June 26, 2011
June 26, 2011
June 29, 2011
22.1046.1 - 22.1046.17
Mathematics and Architecture of the Incas in PeruAbstractThis study-abroad January (J-term) course co-taught by the authors (mathematics, mechanicalengineering) is described in detail. Background and motivation for the course is discussed,including previous work, study abroad programs at The University of X, the student population,and structure of the course. Additionally, samples of student work, assessment, and lessonslearned are provided that offer practical advice for others considering offering similar courses.The lead author and course originator is an expert on the topic of mathematical symmetry and isalso an international traveler, often to visit sites that exhibit interesting symmetry attributes.Symmetry appears in many places including manmade forms, such as textiles and impressivelyin architecture, which, to maximize appreciation, makes sense to be physically on-site. At theUniversity of X, the study-abroad program is well-established and takes on one of two forms,either internally offered courses, or in our case, through a regional school consortium, wherestudents in participating schools are eligible. The niche market for this course is students (26total) who have completed 3 semesters of Calculus, which narrowed it down to mostly upperclassman in engineering and/or mathematics, although other technical majors, such as chemistrywere represented. The course can be used as either a 4 credit mathematics or engineering course,appealing to many who are seeking a minor, typically in mathematics. Because of the emphasison, and the ubiquitous nature of symmetry, the course offers some flexibility with regard to itsvenue. In fact, prior to the January 2010 offering, the course had been taught twice in Spain.The course is structured such that there are different elements that work together synergistically,such as on-site visits (possibly with on-site instruction), travel, readings, lectures, studentpresentations (technical & tourist) to promote ownership, and homework in a workbook.The course evolves as a journey, both academically and geographically. Most topics weredirectly related to the Incas or symmetry, although due to the proximity of other sites ofacademic interest, several other topics were covered. Students learned about topics such asQuipas (a complex system of knot-tying for recording numerical and other data), the La Yacupa(an ancient calculating device that was used for addition, subtraction, multiplication, anddivision), geometrical symmetry of frieze and wallpaper patterns commonly depicted onbuildings and in textiles, and the stability of structures (important because of the commonoccurrence of earthquakes). In addition, the famous enigmatic Nazca Lines and the steamship,Yavari, on the highest elevation commercial lake in the world, (Lake Titicaca -- 12,000 ft) werestudied. This adventurous course, whether by land, air, or water, traversed through much of Peru(0-14,000 ft), including the cities of Lima, Nazca, Arequipa, Puno and Lake Titicaca (island ofTaquile), Cusco, Aquas Calientes, and the beach community of Huanchaco Trujillo. Thehighlight of the course was visiting the famous lost city of the Incas, Machu Picchu.Generally, the course was a success and we are in the process of customizing the course materialfor a similar January 2012 course in Europe.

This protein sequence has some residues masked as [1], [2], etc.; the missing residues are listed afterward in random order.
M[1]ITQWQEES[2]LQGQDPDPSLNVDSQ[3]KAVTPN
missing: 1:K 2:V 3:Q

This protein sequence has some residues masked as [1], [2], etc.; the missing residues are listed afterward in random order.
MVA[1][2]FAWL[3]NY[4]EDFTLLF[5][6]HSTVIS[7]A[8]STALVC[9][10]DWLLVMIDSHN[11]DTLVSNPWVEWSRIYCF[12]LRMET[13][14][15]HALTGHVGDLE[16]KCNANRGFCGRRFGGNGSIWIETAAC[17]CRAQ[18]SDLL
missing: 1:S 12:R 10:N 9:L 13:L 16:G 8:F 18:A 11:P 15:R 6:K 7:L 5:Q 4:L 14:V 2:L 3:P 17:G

Shakiban, C., & Hennessey, M. P. (2011, June), Mathematics and Architecture of the Incas in Peru Paper presented at 2011 ASEE Annual Conference & Exposition, Vancouver, BC. 10.18260/1-2--18327
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